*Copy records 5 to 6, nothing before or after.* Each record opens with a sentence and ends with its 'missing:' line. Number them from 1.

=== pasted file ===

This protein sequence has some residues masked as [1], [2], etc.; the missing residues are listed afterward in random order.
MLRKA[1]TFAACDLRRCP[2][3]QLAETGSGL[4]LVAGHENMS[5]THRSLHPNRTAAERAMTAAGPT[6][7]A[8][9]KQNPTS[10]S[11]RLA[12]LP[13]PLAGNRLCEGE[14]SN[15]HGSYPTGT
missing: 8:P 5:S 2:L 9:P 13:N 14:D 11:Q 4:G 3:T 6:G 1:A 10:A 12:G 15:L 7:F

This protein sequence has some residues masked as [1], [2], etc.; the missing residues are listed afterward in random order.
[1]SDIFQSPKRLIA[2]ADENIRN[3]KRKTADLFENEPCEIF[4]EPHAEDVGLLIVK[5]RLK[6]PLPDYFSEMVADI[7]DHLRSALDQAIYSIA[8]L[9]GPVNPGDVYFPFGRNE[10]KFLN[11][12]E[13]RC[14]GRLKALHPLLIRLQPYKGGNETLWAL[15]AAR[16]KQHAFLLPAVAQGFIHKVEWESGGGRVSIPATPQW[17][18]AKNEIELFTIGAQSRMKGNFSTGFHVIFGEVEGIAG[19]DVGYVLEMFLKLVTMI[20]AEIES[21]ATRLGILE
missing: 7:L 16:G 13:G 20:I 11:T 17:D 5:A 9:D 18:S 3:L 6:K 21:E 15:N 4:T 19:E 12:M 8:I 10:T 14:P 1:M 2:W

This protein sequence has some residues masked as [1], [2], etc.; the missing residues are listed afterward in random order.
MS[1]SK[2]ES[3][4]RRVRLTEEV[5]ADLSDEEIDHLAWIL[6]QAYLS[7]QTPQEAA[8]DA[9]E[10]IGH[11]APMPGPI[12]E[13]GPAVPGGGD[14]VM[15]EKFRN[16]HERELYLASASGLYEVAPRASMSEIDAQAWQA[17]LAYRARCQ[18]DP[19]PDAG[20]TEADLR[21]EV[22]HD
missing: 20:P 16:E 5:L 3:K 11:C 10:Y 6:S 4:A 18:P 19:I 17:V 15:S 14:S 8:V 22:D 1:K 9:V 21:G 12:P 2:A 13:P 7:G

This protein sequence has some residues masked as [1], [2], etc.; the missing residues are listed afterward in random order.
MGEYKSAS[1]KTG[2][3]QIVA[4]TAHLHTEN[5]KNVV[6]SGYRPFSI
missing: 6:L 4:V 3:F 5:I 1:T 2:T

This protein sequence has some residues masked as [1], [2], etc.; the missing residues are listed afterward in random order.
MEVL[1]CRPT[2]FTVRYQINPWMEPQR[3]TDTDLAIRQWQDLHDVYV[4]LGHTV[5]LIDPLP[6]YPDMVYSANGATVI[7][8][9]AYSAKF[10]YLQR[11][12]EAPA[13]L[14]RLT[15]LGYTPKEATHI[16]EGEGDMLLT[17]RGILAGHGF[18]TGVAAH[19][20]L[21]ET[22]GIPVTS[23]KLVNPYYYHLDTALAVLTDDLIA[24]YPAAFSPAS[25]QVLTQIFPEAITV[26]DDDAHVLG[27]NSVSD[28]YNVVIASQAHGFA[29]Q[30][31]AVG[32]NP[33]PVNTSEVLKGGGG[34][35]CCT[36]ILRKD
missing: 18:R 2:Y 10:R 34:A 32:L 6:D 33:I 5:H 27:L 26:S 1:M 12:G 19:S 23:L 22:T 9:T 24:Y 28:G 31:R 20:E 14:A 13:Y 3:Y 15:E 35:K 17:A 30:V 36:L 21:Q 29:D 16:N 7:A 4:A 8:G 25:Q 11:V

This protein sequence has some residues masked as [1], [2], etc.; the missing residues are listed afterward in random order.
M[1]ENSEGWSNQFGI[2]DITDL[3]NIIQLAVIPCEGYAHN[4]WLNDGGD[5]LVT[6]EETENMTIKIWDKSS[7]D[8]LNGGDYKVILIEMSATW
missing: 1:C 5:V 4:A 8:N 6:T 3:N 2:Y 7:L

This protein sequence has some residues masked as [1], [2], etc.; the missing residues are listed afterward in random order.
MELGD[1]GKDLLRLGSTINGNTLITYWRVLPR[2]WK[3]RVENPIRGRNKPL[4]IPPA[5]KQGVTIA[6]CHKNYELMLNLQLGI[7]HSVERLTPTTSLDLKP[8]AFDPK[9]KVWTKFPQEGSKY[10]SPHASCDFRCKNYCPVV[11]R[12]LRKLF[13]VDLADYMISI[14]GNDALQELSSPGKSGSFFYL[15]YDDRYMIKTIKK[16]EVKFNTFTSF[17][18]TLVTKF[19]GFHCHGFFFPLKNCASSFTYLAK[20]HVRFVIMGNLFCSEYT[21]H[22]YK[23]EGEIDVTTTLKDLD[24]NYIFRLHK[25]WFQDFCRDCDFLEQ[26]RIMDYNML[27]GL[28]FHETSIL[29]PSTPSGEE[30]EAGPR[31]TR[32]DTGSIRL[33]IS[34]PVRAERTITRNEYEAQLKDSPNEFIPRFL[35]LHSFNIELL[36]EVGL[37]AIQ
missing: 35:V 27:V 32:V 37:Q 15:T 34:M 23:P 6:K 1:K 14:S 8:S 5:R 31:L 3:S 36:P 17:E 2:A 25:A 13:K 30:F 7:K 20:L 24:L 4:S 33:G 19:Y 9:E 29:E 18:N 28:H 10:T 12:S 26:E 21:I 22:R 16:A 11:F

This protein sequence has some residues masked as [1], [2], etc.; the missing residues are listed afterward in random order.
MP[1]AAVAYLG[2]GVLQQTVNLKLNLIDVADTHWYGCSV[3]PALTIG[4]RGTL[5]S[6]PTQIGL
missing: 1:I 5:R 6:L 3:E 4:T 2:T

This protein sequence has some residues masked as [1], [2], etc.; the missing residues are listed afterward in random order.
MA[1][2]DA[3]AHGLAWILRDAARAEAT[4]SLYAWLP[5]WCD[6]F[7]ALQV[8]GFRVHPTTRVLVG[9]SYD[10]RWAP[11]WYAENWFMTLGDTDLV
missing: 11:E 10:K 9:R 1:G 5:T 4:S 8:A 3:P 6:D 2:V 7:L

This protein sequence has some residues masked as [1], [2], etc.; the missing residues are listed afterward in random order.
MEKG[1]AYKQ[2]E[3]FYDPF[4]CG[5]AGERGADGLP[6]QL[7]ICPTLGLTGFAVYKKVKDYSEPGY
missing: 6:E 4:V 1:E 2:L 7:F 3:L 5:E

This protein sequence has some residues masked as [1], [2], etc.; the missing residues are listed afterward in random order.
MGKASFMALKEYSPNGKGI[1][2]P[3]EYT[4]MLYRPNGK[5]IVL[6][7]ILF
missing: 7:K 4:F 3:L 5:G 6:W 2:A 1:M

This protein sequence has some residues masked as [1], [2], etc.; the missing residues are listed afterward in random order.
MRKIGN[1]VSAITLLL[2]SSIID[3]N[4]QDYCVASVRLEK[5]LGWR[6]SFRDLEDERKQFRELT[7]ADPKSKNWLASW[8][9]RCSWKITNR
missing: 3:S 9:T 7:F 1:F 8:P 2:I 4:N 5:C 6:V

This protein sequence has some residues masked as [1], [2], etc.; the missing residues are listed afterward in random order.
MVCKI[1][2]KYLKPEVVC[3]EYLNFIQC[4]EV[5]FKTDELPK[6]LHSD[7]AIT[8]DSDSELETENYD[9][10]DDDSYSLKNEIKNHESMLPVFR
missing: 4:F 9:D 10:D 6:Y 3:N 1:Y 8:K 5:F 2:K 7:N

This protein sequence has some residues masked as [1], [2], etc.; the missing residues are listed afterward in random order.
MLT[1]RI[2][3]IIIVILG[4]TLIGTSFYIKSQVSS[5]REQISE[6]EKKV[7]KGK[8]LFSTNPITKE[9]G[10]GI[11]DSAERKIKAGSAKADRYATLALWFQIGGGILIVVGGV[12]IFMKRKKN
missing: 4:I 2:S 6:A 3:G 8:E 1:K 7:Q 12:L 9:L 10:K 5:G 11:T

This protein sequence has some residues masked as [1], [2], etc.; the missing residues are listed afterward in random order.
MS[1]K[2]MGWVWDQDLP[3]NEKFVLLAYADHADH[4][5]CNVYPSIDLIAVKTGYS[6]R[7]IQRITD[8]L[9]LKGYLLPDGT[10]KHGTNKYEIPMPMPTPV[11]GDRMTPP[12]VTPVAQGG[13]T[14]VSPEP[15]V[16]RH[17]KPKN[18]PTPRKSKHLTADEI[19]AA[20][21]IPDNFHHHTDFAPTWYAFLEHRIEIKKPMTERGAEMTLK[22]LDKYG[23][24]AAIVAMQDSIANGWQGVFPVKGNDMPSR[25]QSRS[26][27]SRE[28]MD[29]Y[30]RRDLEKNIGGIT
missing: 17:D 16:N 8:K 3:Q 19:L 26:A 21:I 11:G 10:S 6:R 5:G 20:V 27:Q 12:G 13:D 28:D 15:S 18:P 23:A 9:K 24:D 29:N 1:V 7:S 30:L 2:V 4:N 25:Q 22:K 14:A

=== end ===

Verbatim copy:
This protein sequence has some residues masked as [1], [2], etc.; the missing residues are listed afterward in random order.
MEVL[1]CRPT[2]FTVRYQINPWMEPQR[3]TDTDLAIRQWQDLHDVYV[4]LGHTV[5]LIDPLP[6]YPDMVYSANGATVI[7][8][9]AYSAKF[10]YLQR[11][12]EAPA[13]L[14]RLT[15]LGYTPKEATHI[16]EGEGDMLLT[17]RGILAGHGF[18]TGVAAH[19][20]L[21]ET[22]GIPVTS[23]KLVNPYYYHLDTALAVLTDDLIA[24]YPAAFSPAS[25]QVLTQIFPEAITV[26]DDDAHVLG[27]NSVSD[28]YNVVIASQAHGFA[29]Q[30][31]AVG[32]NP[33]PVNTSEVLKGGGG[34][35]CCT[36]ILRKD
missing: 18:R 2:Y 10:R 34:A 32:L 6:D 33:I 5:H 27:L 26:S 1:M 12:G 19:S 23:L 22:T 9:T 24:Y 28:G 31:R 20:E 14:A 13:Y 3:Y 15:E 35:K 17:A 30:V 36:L 21:Q 29:D 16:N 7:A 4:A 8:G 25:Q 11:V

This protein sequence has some residues masked as [1], [2], etc.; the missing residues are listed afterward in random order.
M[1]ENSEGWSNQFGI[2]DITDL[3]NIIQLAVIPCEGYAHN[4]WLNDGGD[5]LVT[6]EETENMTIKIWDKSS[7]D[8]LNGGDYKVILIEMSATW
missing: 1:C 5:V 4:A 8:N 6:T 3:N 2:Y 7:L